This article is part of the Professional Advisor Insights series.
“How much money is necessary to make it economical to set up my own foundation?”
This is often the first question the advisor gets from a client considering significant philanthropy through his or her own entity. I can guarantee it won’t be the last.
But this first question is the absolutely worst first question to ask.
Clients who have created wealth through their lifetime work, especially those with successful businesses who have been involved in philanthropic endeavors as donors or volunteers, often consider how they can control their philanthropy. Carrying out their own personal views on philanthropy and causes they espouse are strong motivators.
The Advisor’s Role
The role of the advisor in getting to an answer that works for the client is to ignore this question at the outset and ask critically important questions that will lead to creating a successful foundation or one that will be a burden, fail in its operations, and terminate.
- Do you remember how long it took and how much effort you expended in creating your business? Starting a foundation is starting a new business. And one you likely know nothing about. Are you ready for that? Will you make a serious time commitment for its success?
- Are you willing to learn about the state laws governing nonprofit entities? The federal tax laws and regulations governing their operations? The required filings of both levels of government? The penalties for doing things wrong even if inadvertent?
- Will you do all the work yourself, such as accounting, investments, grant application reviews, site visits and much more, or will you hire staff and have employees all over again? (Especially true for clients who sold a business or are retiring.)
- Are you prepared to budget for legal fees, CPA fees, investment management fees, delivery of program fees, taxes (yes, there are taxes) and other expenses every year?
- Most importantly, why do you want to do this? What is really important to you and your family?
There are many advantages to a private foundation, especially family control that can last for generations. The emotional rewards of making grants that impact the lives of others are almost tangible. The control over investments and the ability to make grants directly to individuals, if such program is approved for exemption, can be very gratifying.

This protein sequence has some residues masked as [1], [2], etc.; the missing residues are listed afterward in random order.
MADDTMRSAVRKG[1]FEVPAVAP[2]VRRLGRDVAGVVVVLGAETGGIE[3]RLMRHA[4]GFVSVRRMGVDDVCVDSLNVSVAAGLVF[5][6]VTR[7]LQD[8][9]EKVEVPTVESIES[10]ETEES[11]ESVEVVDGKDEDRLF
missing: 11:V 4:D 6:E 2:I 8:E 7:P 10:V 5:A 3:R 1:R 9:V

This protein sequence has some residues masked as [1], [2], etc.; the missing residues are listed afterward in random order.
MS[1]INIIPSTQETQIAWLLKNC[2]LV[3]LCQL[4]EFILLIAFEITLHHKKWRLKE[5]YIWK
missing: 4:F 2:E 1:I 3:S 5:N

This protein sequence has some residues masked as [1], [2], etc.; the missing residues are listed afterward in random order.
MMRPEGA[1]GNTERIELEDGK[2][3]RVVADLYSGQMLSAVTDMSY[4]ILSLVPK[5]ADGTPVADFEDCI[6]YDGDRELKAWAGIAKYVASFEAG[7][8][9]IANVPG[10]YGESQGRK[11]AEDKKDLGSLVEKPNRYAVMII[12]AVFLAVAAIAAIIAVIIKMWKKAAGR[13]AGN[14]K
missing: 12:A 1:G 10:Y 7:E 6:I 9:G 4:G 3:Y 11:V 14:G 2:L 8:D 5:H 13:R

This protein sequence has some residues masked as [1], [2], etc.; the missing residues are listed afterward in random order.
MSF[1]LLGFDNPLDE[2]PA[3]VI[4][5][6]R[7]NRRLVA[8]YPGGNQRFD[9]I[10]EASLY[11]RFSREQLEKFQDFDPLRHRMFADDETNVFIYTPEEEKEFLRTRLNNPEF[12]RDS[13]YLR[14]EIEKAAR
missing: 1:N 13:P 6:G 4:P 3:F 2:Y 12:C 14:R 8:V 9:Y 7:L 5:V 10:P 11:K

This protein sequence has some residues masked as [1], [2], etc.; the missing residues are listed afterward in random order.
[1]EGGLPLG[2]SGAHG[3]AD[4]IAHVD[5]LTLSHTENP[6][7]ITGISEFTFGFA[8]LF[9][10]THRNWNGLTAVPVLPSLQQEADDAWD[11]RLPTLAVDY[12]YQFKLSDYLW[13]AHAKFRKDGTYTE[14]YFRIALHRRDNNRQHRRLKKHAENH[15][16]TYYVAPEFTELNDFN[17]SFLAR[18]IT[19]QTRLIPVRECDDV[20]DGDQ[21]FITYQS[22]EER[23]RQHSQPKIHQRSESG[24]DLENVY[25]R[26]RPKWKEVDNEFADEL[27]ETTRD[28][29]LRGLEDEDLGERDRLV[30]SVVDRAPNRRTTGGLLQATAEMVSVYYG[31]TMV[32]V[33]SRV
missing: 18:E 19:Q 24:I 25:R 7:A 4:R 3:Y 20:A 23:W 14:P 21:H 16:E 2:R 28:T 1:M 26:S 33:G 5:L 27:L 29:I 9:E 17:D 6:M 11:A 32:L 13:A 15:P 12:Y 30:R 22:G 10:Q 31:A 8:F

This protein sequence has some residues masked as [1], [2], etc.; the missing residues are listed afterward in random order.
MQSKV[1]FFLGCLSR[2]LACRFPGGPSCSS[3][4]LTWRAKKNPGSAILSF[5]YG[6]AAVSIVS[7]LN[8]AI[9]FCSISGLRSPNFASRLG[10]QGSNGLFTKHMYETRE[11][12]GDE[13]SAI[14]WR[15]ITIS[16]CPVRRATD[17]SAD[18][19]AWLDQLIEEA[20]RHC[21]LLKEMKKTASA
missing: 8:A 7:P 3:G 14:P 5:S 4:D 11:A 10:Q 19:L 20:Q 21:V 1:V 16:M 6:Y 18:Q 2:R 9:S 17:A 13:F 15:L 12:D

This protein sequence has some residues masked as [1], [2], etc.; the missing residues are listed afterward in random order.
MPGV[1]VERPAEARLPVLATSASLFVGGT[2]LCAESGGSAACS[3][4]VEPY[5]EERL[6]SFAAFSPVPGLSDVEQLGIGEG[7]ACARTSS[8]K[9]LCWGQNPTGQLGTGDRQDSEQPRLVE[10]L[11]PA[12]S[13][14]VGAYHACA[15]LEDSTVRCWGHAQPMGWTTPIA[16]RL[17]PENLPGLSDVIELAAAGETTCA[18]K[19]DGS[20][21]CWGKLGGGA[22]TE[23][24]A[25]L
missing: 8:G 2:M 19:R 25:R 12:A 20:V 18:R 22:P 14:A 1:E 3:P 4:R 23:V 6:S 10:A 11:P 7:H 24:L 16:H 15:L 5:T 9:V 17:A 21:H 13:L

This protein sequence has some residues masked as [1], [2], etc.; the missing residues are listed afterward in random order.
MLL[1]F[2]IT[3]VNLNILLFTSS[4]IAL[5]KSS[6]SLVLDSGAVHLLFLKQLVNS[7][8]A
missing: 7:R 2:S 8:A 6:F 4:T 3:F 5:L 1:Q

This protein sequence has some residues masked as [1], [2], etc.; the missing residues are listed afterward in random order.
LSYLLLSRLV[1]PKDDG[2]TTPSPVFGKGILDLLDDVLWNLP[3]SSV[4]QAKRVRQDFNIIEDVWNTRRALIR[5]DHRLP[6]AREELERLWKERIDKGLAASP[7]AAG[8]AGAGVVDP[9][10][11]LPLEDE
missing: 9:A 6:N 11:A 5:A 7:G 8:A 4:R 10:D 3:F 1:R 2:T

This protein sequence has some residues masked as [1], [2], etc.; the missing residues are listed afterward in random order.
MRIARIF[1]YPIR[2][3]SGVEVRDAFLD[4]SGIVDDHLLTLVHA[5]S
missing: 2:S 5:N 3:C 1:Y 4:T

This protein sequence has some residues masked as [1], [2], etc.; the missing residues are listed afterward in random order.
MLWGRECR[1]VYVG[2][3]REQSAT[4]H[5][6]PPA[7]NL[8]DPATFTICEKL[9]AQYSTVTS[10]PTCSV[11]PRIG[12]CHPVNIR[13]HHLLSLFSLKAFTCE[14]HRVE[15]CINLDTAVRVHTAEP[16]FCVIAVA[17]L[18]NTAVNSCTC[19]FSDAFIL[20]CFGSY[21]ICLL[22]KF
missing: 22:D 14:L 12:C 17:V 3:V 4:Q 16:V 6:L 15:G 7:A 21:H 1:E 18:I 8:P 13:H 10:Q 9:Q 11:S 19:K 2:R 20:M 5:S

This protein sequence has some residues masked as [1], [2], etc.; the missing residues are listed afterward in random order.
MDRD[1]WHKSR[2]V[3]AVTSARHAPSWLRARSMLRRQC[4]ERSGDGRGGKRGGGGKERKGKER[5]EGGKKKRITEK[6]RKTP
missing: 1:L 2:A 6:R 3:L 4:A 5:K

But are there other ways to achieve similar results?
The Donor Advised Fund
Simplicity is the key word with donor advised funds.
If the client does not want to bear the burdens and cost of creating a private foundation, the advisor should insist that he or she look into the possibility of creating a donor advised fund; it may completely meet the needs and philanthropic desires of the client.
- The fund is owned and controlled by the host organization; it’s not a separate legal entity. All the “heavy lifting” of its operation is borne by the host charity, with minimal cost to the donor.
- The donor can retain advisory capacity over grants to be made on a yearly basis, from income or from principal of the fund.
- The tax deductibility level is higher.
- The host charity provides grant making support services.
- The donor does not have to learn or be subject to all the tax and regulatory rules, while enjoying all the benefits of philanthropy.
The San Diego Foundation offers advisors and their clients many options with donor advised funds from anonymity to full recognition and terms to meet the donor’s needs.
About Lynda Sands, JD, MBA
Lynda Sands, JD, MBA, has advised nonprofits, families and businesses in high-net worth philanthropic planning and the creation of private foundations and new public charities for 40 years. As attorney, advisor, lecturer and author, she has trained tens of thousands of financial advisors across the country and several generations of major and planned gift officers.